Most of
the positional base 10 numeral
systems in the world have originated from India, where the
concept of positional numerology was first developed. The
Indian numeral system is commonly referred to in the West as the
HinduArabic numeral
system or even
Arabic numerals,
since it reached Europe through the Arabs.
Devanagari numerals and their Sanskrit names
Below is a list of the Indian numerals in their modern
Devanagari form, the corresponding European
(IndoArabic) equivalents, and their
Sanskrit pronunciation.
Devanagari
numeral

Arabic 
Sanskrit word for
the ordinal numeral (wordstem)

० 
0 
(शून्य) 
१ 
1 
(एक) 
२ 
2 
(द्वि) 
३ 
3 
(त्रि) 
४ 
4 
(चतुर्) 
५ 
5 
(पञ्च) 
६ 
6 
(षष्) 
७ 
7 
(सप्त) 
८ 
8 
(अष्ट) 
९ 
9 
(नव)

Since Sanskrit is an
IndoEuropean language, it is
obvious (as also seen from the table) that the words for numerals
closely resemble those of
Greek and
Latin. The word "Shunya" for zero was
translated into
Arabic as "صفر"
"sifr", meaning 'nothing' which became the term "zero" in many
European languages from
Medieval
Latin,
zephirum (Arabic: sifr).
Other modern Indian languages
The four Indian languages (
Hindi,
Marathi,
Konkani and
Sanskrit itself) that have adapted the
Devanagari script to their use also naturally employ the numeral
symbols above; of course, the names for the numbers vary by
language. The table below presents a listing of the
symbols used in various modern Indian scripts for
the numbers from zero to nine:
Note: The symbols for zero in Tamil and Malayalam are modern
innovations. Unicode 4.1 and later define encodings for them.
History
A decimal place system has been traced back to ca. 500 in India.
Before that epoch, the
Brahmi numeral
system was in use; that system did not encompass the concept of the
placevalue of numbers. Instead, Brahmi numerals included
additional symbols for the tens, as well as separate symbols for
hundred and
thousand.
The Indian
placesystem numerals spread to neighboring Persia, where they
were picked up by the conquering Arabs.
In 662, a
Nestorian bishop living in what is now
called Iraq
said:
I will omit all discussion of the science of the
Indians ...
of their subtle discoveries in astronomy  discoveries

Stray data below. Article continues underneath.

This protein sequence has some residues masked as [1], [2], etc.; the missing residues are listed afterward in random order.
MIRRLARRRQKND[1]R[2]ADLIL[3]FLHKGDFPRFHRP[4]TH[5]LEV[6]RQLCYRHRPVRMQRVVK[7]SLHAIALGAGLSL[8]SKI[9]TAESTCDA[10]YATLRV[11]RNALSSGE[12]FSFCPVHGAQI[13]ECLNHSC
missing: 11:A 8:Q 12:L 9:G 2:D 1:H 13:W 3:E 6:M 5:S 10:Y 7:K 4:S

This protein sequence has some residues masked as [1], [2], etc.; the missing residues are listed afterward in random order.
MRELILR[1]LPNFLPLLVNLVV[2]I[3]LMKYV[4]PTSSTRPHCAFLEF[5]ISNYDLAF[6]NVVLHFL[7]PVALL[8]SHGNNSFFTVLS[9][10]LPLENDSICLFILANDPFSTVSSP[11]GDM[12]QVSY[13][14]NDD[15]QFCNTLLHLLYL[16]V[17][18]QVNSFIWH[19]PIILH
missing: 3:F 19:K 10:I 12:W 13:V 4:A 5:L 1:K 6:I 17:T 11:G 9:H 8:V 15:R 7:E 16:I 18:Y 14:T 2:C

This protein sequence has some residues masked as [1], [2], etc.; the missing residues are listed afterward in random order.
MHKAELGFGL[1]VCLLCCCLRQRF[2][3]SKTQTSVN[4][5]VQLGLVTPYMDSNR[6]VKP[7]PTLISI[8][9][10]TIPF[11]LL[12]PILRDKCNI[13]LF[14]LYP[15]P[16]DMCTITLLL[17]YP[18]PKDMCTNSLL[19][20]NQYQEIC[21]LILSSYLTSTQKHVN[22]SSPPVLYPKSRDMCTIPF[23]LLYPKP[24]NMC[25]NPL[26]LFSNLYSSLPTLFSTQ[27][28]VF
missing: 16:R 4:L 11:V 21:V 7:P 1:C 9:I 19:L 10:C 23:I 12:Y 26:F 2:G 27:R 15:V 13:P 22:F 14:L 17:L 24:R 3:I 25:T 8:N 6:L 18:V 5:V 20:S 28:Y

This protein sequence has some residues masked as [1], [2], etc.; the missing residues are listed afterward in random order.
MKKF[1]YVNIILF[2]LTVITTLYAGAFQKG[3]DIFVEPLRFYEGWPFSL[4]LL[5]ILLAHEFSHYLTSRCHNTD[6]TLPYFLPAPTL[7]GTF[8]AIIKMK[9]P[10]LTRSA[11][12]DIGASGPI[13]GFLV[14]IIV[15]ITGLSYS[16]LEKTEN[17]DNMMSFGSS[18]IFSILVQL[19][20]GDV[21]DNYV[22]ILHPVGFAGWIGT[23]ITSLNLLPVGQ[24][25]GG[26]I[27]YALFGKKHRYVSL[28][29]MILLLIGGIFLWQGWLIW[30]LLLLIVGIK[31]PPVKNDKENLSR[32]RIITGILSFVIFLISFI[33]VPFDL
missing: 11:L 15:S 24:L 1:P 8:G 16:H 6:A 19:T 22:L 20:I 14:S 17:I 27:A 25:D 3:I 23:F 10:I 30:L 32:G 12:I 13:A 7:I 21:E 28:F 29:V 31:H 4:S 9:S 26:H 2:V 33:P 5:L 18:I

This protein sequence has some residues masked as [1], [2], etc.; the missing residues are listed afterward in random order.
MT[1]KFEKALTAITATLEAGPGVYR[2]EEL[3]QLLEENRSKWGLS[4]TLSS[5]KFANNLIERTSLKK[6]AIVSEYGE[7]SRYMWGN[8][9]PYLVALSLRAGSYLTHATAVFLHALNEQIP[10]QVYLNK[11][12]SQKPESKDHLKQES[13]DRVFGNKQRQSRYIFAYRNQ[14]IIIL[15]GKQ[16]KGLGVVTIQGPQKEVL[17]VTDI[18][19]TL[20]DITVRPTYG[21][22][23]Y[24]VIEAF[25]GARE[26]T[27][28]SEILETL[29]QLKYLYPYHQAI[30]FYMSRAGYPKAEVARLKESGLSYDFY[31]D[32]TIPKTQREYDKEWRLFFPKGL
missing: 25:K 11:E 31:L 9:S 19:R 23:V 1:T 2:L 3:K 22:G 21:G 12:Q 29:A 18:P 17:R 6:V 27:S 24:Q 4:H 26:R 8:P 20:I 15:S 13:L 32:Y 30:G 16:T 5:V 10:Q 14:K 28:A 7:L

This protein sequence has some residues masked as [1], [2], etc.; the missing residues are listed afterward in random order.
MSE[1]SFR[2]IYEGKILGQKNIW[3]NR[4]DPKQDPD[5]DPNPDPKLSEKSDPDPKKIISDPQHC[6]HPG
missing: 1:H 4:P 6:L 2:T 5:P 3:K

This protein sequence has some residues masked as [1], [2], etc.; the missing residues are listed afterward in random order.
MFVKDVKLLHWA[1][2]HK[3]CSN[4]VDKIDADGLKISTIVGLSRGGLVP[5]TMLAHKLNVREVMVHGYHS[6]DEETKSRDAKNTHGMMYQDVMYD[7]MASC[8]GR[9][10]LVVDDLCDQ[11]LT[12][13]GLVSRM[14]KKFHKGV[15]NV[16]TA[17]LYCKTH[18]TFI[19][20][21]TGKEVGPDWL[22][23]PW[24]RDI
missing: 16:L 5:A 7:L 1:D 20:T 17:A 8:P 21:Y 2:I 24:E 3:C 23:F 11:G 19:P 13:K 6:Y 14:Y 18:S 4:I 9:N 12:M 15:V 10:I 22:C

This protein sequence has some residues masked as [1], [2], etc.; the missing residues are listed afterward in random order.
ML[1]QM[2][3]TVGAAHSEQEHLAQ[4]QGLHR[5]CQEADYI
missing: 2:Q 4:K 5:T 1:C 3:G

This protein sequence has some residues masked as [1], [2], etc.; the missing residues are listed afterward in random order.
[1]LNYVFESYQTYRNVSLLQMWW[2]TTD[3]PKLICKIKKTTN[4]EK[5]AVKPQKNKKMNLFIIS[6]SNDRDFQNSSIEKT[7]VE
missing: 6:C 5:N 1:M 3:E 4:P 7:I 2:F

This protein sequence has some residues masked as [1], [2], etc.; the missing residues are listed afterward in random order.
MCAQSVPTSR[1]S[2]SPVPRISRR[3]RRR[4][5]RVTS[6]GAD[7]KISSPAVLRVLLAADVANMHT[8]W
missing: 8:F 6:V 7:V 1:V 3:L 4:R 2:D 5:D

that are more ingenious than those of the Greeks and the
Babylonians  and of their valuable methods of calculation which
surpass description.
I wish only to say that this computation is done by
means of nine signs.
If those who believe that because they speak Greek they
have arrived at the limits of science would read the Indian texts
they would be convinced even if a little late in the day that there
are others who know something of value.
The addition of
zero as a tenth
positional digit is documented from the 7th century by
Brahmagupta, though the earlier
Bakhshali
Manuscript, written sometime before the 5th century, also
included zero.
But it is in Khmer
numerals of modern Cambodia is where the
first extant material evidence of zero as a numerical figure,
dating its use back to the seventh century, is found.
As it was from the Arabs that the Europeans learned this system,
the Europeans called them
Arabic
numerals; ironically, to this day the Arabs refer to their
numerals as
Indian numerals. In academic circles they are
called the
HinduArabic or
IndoArabic
numerals.
The significance of the development of the positional number system
is probably best described by the French mathematician
Pierre Simon Laplace (1749  1827) who wrote:
It is India that gave us the ingenious method of
expressing all numbers by the means of ten symbols, each symbol
receiving a value of position, as well as an absolute value; a
profound and important idea which appears so simple to us now that
we ignore its true merit, but its very simplicity, the great ease
which it has lent to all computations, puts our arithmetic in the
first rank of useful inventions, and we shall appreciate the
grandeur of this achievement when we remember that it escaped the
genius of Archimedes and Apollonius, two of the greatest minds
produced by antiquity.
Tobias Dantzig, the father of
George Dantzig had this to say in
Number:
This long period of nearly five thousand years saw the
rise and fall of many a civilization, each leaving behind it a
heritage of literature, art, philosophy, and religion.
But what was the net achievement in the field of
reckoning, the earliest art practiced by man?
An inflexible numeration so crude as to make progress
well nigh impossible, and a calculating device so limited in scope
that even elementary calculations called for the services of an
expert [...] Man used these devices for thousands of years without
contributing a single important idea to the system [...] Even when
compared with the slow growth of ideas during the dark ages, the
history of reckoning presents a peculiar picture of desolate
stagnation.
When viewed in this light, the achievements of the
unknown Hindu, who some time in the first centuries of our era
discovered the principle of position, assumes the importance of a
world event.
References
 Online Etymological Dictionary
 FAQ  Tamil Language and Script  Q: What can you tell me
about Tamil Digit Zero?
See also